Growing radiologic workload, shortage of medical experts, and declining revenues often lead to potentially dangerous backlogs of unreported examinations, especially in publicly funded healthcare systems. With the increasing demand for radiological imaging, the continuous acceleration of image acquisition, and the expansion of teleradiological care, radiologists are nowadays working under increasing time pressure, which cannot be compensated by improving RIS-PACS integration or use of speech recognition software [1].

Delayed communication of critical findings to the referring physician bears the risk of delayed clinical intervention and impairs the outcome of medical treatment [2,3,4], especially in cases requiring immediate action, e.g., tension pneumothorax or misplaced catheters. For this reason, the Joint Commission defined the timely reporting of critical diagnostic results as an important goal for patient safety [5].

Many institutions still process their examination worklists following the first-in, first-out (FIFO) principle. The ordering physician’s urgency information is often incomplete or presented as ambiguous and ill-defined priority level, such as “critical,” “ASAP,” or “STAT” [6, 7].

Artificial intelligence (AI) methods such as convolutional neural networks (CNNs) offer promising options to streamline the clinical workflow. Automated disease classification can enable real-time prioritization of worklists and reduce the report turnaround time (RTAT) for critical findings [8]. For chest X-rays (CXRs), a potential benefit of real-time triaging by CNNs has been reported by Annarumma et al [9], but they focused mostly on the development of an AI system without a real clinical simulation and do not present the maximum RTAT.

The benefits of smart worklist prioritization need to be discussed on the basis of not only the average RTAT but also the maximum RTAT. One problem with using AI methods for smart worklist prioritization is that it can and does happen that a critical finding is “overlooked” by the AI—i.e., the false negative rate (FNR) is not zero. The higher the FNR, the more likely it is that individual examinations with critical findings will be sorted to the end of the worklist, risking delayed treatment.

In this work, we simulate multiple smart worklist prioritization methods for CXR in a realistic clinical setting, using empirical data from the University Medical Center Hamburg-Eppendorf (UKE). We develop a realistic simulation framework and evaluate whether AI can reduce RTAT for critical findings by using smart worklist prioritization instead of the standard FIFO sorting. Furthermore, we propose a thresholding method for the maximum waiting time to reduce the effect of false negative predictions by AI.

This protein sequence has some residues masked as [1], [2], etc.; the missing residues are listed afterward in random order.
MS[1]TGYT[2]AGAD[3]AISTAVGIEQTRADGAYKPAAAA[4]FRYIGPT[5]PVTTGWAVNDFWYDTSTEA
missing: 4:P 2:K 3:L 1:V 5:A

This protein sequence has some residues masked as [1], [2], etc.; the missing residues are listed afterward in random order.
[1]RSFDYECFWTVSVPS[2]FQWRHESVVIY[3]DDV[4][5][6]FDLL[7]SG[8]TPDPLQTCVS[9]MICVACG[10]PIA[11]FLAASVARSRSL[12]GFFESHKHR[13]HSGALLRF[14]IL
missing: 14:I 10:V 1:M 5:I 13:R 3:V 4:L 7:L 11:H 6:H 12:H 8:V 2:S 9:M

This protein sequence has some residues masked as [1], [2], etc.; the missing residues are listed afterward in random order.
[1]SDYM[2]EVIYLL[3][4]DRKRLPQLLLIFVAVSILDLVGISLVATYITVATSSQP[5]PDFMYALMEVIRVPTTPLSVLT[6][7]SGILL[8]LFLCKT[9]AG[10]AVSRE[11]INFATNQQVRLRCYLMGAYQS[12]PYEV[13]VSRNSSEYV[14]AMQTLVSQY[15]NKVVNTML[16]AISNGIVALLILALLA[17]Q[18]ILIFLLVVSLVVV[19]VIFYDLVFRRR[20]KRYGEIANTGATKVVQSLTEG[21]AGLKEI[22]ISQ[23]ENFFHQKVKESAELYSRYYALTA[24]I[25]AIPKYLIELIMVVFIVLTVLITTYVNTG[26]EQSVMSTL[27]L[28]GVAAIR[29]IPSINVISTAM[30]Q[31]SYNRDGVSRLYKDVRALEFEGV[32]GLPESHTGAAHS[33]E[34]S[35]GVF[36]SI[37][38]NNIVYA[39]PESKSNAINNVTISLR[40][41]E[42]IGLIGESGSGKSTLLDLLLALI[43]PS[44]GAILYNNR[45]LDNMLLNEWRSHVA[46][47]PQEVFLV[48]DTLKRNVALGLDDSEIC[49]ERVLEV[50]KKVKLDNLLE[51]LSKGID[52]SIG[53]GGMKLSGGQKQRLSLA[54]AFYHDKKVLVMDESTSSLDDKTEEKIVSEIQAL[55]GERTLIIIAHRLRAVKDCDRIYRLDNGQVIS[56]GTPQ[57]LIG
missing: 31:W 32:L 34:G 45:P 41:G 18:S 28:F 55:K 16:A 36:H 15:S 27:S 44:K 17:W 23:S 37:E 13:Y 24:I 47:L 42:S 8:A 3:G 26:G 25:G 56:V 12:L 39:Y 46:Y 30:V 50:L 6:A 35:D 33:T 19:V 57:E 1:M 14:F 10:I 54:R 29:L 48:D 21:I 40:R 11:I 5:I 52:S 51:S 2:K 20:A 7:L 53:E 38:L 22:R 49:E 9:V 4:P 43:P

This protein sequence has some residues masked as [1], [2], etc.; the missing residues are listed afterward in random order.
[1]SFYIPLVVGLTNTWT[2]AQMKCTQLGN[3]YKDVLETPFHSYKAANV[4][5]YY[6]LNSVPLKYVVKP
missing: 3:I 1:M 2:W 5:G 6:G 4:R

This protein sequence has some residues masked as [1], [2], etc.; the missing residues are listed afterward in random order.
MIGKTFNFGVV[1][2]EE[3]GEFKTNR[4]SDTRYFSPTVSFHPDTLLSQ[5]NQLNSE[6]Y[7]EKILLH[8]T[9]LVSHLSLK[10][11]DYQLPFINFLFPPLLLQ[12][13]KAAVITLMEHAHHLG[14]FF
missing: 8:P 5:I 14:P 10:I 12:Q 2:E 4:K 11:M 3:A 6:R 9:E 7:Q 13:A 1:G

Materials and methods

Convolutional neural network architecture and training

Based on previous works [10, 11], we employed a tailored ResNet-50 architecture with a larger input size of 448 × 448. Furthermore, we preprocessed each CXR using two methods before training (i.e., lung field cropping and bone suppression); as shown in earlier experiments, the highest average AUC value is achieved by combining both methods in an ensemble [11]. We pre-trained our model on the publicly available ChestX-ray14 dataset [12] and, after replacing the last dense layer of the converged model, we fine-tuned it on the opensource Open-i dataset [13]. Two expert radiologists (i.e., 5 and 19 years of CXR reporting) annotated a revised Open-i dataset (containing 3125 CXRs) regarding eight findings [11]: pneumothorax, congestion, pleural effusion, infiltrate, atelectasis, cardiomegaly, mass, foreign object.

Due to the importance of pneumothorax detection and the low number of cases with “pneumothorax” (n = 11) in Open-i, we used the specifically trained and adapted ResNet-50 model of Gooßen et al [14] for this finding. Both datasets include different degrees of clinical manifestation for each finding.

Our final model therefore includes two separate CNNs and both process the frontal CXR. The two CNNs obtained the highest average AUC value (Fig. 1) in previous experiments compared to different network architectures.

Fig. 1
figure 1

Receiver operating characteristics of the artificial intelligence algorithm for all eight different findings. We show the receiver operation curve and calculated the area under the receiver operation curve (AUC)

The average inference time per image is about 21 ms with a GPU (Nvidia GTX 1080) and 351 ms with a CPU (Intel Xeon E5-2620 v4; 8 cores). Both options add a negligible overhead to the reporting process.

Pathology triage

For triage, a ranking of the pathologies was defined by two experienced radiologists (Table 1), reflecting the urgency for clinical action. As our annotations did not include different degrees of pathology manifestation, only the presence of a pathology was considered for the prioritization. Furthermore, the impact of different pathology combinations was not considered.

Table 1 Finding prevalence in chest X-rays at the university hospital (approximation by 600 samples from August 2016 to February 2019). The table is ordered by finding urgency as defined by two expert radiologists

Workflow simulation

To evaluate the clinical effect of a CXR worklist rearrangement by AI under realistic conditions, we analyzed the current workflow in the radiology department of the University Medical Center Hamburg-Eppendorf and transferred this data into a computer simulation (Fig. 2). We designed a model consisting of four main parts: firstly, a discrete distribution of how often CXRs are generated; secondly, the department-specific disease prevalence for the eight findings to assign labels to the CXRs; thirdly, the performance for all eight findings of a state-of-the-art CNN to classify each CXR; fourthly, a second discrete distribution of how fast a radiologist finalizes a CXR report.